So I put the CD-ROM into my laptop and copied its files to a Flash drive, and then I ran the installation software on the Main Computer using the Flash drive. And now, everything seems to be working. Not only has there been no recurrence of the Power Save thing happening, but the heat sink on the new card must be of higher quality -- that, or the new card just runs cooler -- because the main cooling fan in the computer has been kicking into high gear a lot less frequently. I do still plan to add one more cooling fan to the machine, just to be safe, but so far, so good.
There! I think that's everything.
Oh wait -- I didn't get any writing done at all this weekend. Shit. What a wasted weekend!
Friday, July 23, 2010
I just finished the book pictured herein, and wondered briefly if the title could apply to me...but of course not! As if I could love books too much. Anyway, the title sounds like a 1950s detective movie, hence the black and white.
Look for the sequel, "The Man Who Wore Overalls Too Much". Coming in 2011 to bookstores near you!
The Postman – David Brin
The Uplift War – David Brin
Neuromancer – William Gibson
Foundation – Isaac Asimov
Foundation and Empire – Isaac Asimov
Second Foundation – Isaac Asimov
I, Robot – Isaac Asimov
The Long Tomorrow – Leigh Brackett
Rogue Moon – Algis Budrys
The Martian Chronicles – Ray Bradbury
Fahrenheit 451 – Ray Bradbury
Something Wicked This Way Comes – Ray Bradbury
Childhood’s End – Arthur C. Clarke
The City and the Stars – Arthur C. Clarke
2001: A Space Odyssey – Arthur C. Clarke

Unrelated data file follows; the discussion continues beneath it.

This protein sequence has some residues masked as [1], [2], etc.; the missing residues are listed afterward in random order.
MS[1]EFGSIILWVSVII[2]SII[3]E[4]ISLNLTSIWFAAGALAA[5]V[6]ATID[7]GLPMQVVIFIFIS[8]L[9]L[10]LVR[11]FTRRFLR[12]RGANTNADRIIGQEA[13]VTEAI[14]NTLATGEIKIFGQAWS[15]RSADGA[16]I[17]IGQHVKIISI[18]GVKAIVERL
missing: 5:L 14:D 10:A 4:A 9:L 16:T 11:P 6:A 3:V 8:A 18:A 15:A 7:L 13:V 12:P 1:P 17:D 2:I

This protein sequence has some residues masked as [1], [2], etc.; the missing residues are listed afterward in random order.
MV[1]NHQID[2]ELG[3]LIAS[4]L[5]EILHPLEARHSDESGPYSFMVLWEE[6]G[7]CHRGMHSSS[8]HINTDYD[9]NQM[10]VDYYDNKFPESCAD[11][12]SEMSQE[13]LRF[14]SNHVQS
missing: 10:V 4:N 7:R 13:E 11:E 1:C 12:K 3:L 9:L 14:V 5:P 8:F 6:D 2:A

Armor – John Steakley
Imperial Stars – E. E. Smith (Never heard of this. But I have read other EE "Doc" Smith, in his more famous Lensmen sequence.)
Frankenstein – Mary Shelley
Ender’s Game – Orson Scott Card
Speaker for the Dead – Orson Scott Card (Won't be reading these. OSC has revealed himself to be such a jerk that I have no desire to visit his work, no matter how highly regarded it is.)
Dune – Frank Herbert
The Dosadi Experiment – Frank Herbert
Journey Beyond Tomorrow – Robert Sheckley
The Hitchhiker’s Guide to the Galaxy – Douglas Adams
Do Androids Dream of Electric Sheep? – Philip K. Dick
Valis – Philip K. Dick
A Scanner Darkly – Philip K. Dick
The Three Stigmata of Palmer Eldritch – Philip K. Dick (I've never read any PKD! What gives?)
1984 – George Orwell
Slaughterhouse Five – Kurt Vonnegut
Cat’s Cradle – Kurt Vonnegut (I've never read Vonnegut either. What a hole in my literary life.)
The War of the Worlds – H. G. Wells
The Time Machine – H. G. Wells
The Island of Doctor Moreau – H. G. Wells
The Invisible Man – H. G. Wells
A Canticle for Leibowitz – Walter M. Miller, Jr.
Alas, Babylon – Pat Frank
A Clockwork Orange – Anthony Burgess
A Journey to the Center of the Earth – Jules Verne
From the Earth to the Moon – Jules Verne
Twenty Thousand Leagues Under the Sea – Jules Verne
Old Man’s War – John Scalzi (I'm not sure I'd put it in The SF Canon just yet, but it's a cracking good book.)
Nova Express – William S. Burroughs
Ringworld – Larry Niven (Just raed it! Great ideas in here.)
The Mote in God’s Eye – Larry Niven and Jerry Pournelle
The Unreasoning Mask – Philip Jose Farmer
To Your Scattered Bodies Go – Philip Jose Farmer
Eon – Greg Bear
Jurassic Park – Michael Crichton
The Andromeda Strain – Michael Crichton
Lightning – Dean Koontz
The Stainless Steel Rat – Harry Harrison
The Fifth Head of Cerebus – Gene Wolfe
Nightside of the Long Sun – Gene Wolfe
A Princess of Mars – Edgar Rice Burroughs
Cryptonomicon – Neal Stephenson
Snow Crash – Neal Stephenson
The Stars My Destination – Alfred Bester
Solaris – Stanislaw Lem
Doomsday Book – Connie Wills
Beserker – Fred Saberhagen
Time Traveler’s Wife – Audrey Niffenegger
The Word for World is Forest – Ursula K. LeGuin
The Dispossessed – Ursula K. LeGuin
Babel-17 – Samuel R. Delany
Dhalgren – Samuel R. Delany
Flowers for Algernon – Daniel Keyes
The Forever War – Joe Haldeman
Star King – Jack Vance
The Killing Machine – Jack Vance
Trullion: Alastor 2262 – Jack Vance (I have a Vance collection somewhere...need to read it.)
Hyperion – Dan Simmons
Starship Troopers – Robert A. Heinlein
Stranger in a Strange Land – Robert A. Heinlein
The Moon is a Harsh Mistress – Robert A. Heinlein (I bounced off this book the first time I tried to read it.)